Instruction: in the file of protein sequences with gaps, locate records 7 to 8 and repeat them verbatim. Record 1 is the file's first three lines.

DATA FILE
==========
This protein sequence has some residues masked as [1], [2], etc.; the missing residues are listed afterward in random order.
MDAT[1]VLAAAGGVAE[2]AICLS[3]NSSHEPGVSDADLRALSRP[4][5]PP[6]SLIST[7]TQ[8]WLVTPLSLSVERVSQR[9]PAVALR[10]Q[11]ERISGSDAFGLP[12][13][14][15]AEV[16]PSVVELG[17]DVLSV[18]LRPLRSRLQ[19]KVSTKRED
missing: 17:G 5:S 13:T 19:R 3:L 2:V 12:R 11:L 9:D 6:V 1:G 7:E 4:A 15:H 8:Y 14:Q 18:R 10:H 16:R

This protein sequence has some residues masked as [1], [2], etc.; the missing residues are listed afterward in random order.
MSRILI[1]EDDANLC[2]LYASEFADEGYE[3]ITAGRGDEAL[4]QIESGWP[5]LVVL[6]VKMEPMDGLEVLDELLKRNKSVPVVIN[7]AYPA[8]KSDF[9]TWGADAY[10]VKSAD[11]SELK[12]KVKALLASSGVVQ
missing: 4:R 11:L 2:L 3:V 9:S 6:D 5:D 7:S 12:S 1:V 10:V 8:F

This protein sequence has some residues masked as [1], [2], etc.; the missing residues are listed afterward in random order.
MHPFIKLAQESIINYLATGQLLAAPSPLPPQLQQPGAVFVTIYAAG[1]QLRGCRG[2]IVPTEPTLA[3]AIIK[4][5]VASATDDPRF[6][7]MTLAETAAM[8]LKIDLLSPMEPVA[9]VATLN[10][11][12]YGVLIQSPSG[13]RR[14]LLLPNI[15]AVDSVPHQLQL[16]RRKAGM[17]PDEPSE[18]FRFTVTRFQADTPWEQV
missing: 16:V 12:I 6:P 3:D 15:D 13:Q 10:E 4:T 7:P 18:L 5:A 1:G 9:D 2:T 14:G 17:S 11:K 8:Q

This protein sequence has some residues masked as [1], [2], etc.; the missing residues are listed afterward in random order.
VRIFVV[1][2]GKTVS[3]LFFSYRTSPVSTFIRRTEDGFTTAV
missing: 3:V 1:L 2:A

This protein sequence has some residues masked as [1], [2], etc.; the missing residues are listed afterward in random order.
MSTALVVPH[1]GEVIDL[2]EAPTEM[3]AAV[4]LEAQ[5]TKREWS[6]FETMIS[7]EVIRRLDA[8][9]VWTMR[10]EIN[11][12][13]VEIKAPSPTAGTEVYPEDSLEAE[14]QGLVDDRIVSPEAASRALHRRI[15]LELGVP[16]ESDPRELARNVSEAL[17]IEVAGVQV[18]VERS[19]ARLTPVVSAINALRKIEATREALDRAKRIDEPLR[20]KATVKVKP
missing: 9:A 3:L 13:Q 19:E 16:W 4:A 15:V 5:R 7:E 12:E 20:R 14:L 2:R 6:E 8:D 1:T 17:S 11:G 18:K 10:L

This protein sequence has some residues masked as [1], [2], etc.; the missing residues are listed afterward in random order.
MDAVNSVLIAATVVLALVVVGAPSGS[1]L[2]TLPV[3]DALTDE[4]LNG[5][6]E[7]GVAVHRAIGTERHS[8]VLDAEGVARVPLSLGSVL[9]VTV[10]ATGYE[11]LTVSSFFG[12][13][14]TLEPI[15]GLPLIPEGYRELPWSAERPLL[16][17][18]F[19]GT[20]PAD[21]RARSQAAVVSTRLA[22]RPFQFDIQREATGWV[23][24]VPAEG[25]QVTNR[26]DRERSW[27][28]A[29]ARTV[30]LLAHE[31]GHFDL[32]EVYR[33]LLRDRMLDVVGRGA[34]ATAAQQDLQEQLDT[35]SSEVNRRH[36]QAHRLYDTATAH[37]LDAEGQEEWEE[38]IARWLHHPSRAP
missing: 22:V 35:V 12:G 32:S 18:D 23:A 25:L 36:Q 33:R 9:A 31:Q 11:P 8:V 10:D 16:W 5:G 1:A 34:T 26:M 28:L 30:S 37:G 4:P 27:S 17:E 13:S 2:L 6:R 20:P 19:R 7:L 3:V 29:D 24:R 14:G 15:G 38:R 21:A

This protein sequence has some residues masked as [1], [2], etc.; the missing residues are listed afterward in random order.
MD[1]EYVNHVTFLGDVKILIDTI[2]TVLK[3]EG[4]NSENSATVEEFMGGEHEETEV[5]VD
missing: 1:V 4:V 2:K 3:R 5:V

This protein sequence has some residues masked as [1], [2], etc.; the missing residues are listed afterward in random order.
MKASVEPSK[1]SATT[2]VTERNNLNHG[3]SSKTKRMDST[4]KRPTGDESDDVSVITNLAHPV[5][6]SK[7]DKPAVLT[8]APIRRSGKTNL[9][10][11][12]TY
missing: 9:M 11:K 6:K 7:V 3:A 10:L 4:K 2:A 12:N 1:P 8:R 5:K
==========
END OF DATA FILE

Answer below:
This protein sequence has some residues masked as [1], [2], etc.; the missing residues are listed afterward in random order.
MD[1]EYVNHVTFLGDVKILIDTI[2]TVLK[3]EG[4]NSENSATVEEFMGGEHEETEV[5]VD
missing: 1:V 4:V 2:K 3:R 5:V

This protein sequence has some residues masked as [1], [2], etc.; the missing residues are listed afterward in random order.
MKASVEPSK[1]SATT[2]VTERNNLNHG[3]SSKTKRMDST[4]KRPTGDESDDVSVITNLAHPV[5][6]SK[7]DKPAVLT[8]APIRRSGKTNL[9][10][11][12]TY
missing: 9:M 11:K 6:K 7:V 3:A 10:L 4:K 2:A 12:N 1:P 8:R 5:K